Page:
Papering Over E-voting Problems
January 26, 2004
By MARK HALL
The politically paranoid got even more nervous last year when researchers at Johns Hopkins University analyzed the code inside AccuVote-TS machines built by Diebold Inc. and found it flawed.
Avi Rubin, technical director for the Johns Hopkins' Information Security Institute in Baltimore, which evaluated the Diebold source code, says the company's developers used Data Encryption Standard, an outdated encryption technology, and "then they used it wrongly."
North Canton, Ohio-based Diebold has attacked the report as "inaccurate" and suggested that Rubin is biased because he consulted with a Diebold competitor. A Diebold spokesman also says that the researchers ignored local election certification processes that help secure the systems.
But Douglas Jones, a professor who studies election technology at the University of Iowa in Iowa City, says those processes are neither rigorous nor well enforced, especially when it comes to certifying technology.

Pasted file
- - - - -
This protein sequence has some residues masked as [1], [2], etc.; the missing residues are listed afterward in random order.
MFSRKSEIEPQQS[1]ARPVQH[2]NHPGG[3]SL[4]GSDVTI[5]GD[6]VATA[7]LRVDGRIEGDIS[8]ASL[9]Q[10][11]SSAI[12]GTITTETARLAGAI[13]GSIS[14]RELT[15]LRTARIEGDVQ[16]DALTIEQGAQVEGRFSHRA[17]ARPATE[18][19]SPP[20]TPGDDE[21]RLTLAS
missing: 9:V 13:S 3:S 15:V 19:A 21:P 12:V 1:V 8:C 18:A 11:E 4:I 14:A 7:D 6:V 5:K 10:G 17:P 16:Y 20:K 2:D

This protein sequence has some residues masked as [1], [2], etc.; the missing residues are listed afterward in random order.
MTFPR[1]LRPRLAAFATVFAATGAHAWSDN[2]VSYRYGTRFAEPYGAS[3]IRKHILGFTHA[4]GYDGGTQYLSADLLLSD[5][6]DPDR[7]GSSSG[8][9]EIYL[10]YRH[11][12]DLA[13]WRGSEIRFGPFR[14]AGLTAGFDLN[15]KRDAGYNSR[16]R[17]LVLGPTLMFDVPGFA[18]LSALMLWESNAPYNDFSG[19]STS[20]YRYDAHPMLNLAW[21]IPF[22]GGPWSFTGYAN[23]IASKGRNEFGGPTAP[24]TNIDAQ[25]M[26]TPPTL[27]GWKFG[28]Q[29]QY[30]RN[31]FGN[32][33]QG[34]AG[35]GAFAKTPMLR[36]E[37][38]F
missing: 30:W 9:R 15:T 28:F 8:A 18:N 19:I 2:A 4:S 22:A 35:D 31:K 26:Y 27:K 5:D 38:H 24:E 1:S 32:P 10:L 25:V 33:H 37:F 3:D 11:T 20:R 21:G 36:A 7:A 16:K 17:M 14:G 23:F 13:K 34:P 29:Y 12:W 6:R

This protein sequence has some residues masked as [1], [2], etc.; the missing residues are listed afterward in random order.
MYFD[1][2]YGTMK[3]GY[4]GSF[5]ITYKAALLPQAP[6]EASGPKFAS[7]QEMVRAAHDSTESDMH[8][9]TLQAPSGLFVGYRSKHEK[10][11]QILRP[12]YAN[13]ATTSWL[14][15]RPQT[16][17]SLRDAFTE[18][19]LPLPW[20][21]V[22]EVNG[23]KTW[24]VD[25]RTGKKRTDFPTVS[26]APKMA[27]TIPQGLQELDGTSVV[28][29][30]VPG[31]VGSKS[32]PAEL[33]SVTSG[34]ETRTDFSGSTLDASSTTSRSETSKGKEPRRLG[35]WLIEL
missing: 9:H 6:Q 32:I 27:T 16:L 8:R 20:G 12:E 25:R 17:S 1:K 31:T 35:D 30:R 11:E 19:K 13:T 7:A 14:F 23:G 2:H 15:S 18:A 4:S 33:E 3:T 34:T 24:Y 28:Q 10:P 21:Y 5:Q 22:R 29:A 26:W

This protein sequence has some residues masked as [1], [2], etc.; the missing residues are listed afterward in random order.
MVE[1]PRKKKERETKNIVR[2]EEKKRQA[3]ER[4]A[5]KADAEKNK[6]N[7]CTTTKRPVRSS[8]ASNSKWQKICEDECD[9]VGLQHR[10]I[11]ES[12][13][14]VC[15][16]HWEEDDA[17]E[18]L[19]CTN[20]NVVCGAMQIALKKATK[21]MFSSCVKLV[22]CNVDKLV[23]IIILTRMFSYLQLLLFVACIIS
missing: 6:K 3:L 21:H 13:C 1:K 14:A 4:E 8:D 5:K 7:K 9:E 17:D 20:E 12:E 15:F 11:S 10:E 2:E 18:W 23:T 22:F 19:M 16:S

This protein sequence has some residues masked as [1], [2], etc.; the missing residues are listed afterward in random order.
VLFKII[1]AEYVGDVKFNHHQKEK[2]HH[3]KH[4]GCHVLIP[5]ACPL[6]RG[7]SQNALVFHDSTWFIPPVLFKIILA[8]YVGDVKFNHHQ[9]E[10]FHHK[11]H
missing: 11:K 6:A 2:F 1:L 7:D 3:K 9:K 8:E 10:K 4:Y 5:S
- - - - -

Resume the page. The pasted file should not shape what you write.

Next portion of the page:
He points to a study of Diebold systems in California that found that every county that used the systems ignored the proper procedures for certifying and registering the machines.
Both Rubin and Jones say the best way to ensure secure and accurate automated voting is with a paper audit trail. Indeed, some states have moved to provide election officials with a printed ballot for audit purposes. Voters could check the paper ballot by viewing it through a glass window.